Personally, I welcome informed debate on tuition fees and reports such as this one, even if I do not agree with many of the points. Although an individual may be in a comfortable position to repay student loans once reaching the income threshold (currently $49,000), this may not be the case for those with dependents. As the indebtedness of graduates increases, more graduates are repaying student loans whilst trying to start a family or establish home ownership (or delaying both activities further). There is also a question of intergenerational equity when older generations (many of whom paid low or no tuition fees) use the evidence of their own higher lifetime earnings to justify increasing the indebtedness of future graduates (and drop-outs), all in the name of the public benefit.
There is also a common perception that higher fees mean that students from disadvantaged backgrounds would not enrol in higher education. However, it is fair to say that if one was truly dedicated to improving access to higher education for people of disadvantaged backgrounds, the $6 billion could achieve more if spent on public schools in the primary and secondary education sectors. Students in the most lucrative university courses (e.g. dentistry, medicine, law) and most prestigious universities (e.g. the Group of Eight) overwhelmingly come from non-government high schools, some of which charge more than $20,000 per year in tuition fees (in addition to receiving government funding). This all makes the report’s suggestion sound reasonable that savings from higher education subsidies “could be reinvested in other areas such as disability or early childhood [education], or returned to the public through lower taxes.” The problem is that lower taxes will do little to address educational disadvantage and I suspect that lower taxes is the preferred outcome of the Grattan Institute. Earlier this year they produced a report recommending against increasing government funding of primary and secondary schools.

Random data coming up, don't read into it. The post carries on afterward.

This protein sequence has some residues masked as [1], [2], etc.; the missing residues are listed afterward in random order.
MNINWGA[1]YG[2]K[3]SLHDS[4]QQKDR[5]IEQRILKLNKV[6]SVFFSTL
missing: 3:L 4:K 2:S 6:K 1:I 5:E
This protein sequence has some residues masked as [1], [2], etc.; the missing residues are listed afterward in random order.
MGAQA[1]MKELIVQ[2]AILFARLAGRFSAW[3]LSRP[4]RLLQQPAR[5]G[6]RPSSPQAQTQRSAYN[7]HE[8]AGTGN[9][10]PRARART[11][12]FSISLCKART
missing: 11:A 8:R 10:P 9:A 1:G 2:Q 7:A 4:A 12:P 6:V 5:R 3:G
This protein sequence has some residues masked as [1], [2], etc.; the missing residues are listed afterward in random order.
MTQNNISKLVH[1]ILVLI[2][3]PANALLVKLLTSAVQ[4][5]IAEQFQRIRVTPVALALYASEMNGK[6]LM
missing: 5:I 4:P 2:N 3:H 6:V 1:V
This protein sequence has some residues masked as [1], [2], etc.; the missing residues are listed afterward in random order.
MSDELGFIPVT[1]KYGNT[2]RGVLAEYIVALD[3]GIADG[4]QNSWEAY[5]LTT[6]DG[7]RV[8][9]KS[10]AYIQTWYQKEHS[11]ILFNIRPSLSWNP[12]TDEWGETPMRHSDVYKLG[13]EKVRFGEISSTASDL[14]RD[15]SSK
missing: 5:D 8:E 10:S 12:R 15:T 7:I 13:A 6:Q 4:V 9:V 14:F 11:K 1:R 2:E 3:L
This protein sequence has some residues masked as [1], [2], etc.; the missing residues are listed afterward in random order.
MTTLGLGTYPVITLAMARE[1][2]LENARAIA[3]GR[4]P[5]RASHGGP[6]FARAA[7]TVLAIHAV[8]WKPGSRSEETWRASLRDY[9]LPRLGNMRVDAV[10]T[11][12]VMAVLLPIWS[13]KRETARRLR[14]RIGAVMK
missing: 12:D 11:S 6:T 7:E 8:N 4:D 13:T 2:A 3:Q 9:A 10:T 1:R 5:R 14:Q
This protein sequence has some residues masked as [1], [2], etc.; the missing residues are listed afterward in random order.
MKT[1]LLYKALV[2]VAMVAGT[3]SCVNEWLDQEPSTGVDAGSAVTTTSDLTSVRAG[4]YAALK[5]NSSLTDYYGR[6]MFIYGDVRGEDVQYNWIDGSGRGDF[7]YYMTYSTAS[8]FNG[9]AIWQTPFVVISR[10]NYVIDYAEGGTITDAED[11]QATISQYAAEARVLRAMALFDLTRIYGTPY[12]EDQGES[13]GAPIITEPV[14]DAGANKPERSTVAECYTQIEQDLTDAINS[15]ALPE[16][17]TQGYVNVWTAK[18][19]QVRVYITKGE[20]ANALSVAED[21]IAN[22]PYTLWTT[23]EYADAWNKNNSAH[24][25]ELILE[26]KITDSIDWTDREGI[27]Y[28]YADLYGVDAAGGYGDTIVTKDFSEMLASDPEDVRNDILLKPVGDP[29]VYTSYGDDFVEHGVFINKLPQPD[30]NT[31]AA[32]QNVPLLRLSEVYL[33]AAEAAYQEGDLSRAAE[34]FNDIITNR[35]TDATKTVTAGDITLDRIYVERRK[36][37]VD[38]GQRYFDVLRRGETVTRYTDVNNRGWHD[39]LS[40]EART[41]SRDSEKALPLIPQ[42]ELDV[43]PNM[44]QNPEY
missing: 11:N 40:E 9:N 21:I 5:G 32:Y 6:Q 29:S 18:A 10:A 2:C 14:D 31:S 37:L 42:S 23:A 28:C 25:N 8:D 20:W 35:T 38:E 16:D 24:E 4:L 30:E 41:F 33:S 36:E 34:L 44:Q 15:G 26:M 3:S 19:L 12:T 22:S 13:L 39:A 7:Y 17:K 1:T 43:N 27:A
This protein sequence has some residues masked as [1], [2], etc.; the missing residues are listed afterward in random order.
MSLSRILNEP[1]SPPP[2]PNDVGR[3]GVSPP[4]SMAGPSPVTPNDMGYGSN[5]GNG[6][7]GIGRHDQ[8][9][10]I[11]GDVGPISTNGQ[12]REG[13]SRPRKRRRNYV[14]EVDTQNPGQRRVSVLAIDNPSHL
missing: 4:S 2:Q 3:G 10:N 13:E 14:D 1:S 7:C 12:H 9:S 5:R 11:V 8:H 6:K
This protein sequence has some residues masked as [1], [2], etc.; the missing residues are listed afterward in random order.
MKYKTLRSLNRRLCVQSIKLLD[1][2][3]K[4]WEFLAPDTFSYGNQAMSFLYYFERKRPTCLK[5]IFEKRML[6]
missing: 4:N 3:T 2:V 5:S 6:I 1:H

Overall, the report could have been a good news story for universities. Given the high private and public benefits reported, higher education appears to be a win-win for all involved. With a few exceptions, the public receives taxation revenue benefits well beyond cost of tuition subsidies, and the individual receives income benefits well beyond the cost of the tuition fees. If higher education causes higher wages and higher taxation revenue, society benefits when governments invest in higher education up until the marginal cost of each additional student subsidy equals the marginal benefit of each graduate’s increased taxation revenue. The problem is that we cannot attribute a causal relationship between higher education and higher lifetime earnings: we only know that those with higher education tend to earn more. We don’t really know how much the higher earnings of graduates is due to other factors (e.g. the higher ability and societal position of those entering higher education, signalling/credential effects of having a diploma). We also can’t be sure today’s graduates of a mass system will benefit to the same extent as previous generations of the elite system (and generate the same increased taxation revenue). Universities and conservative Governments may like to imply a causal effect in order to justify raising tuition fees, but ultimately it is the student who bears an increasing share of the risk. If higher tuition fees lead some not to choose higher education, by all accounts this would be a bad outcome for society and the individual.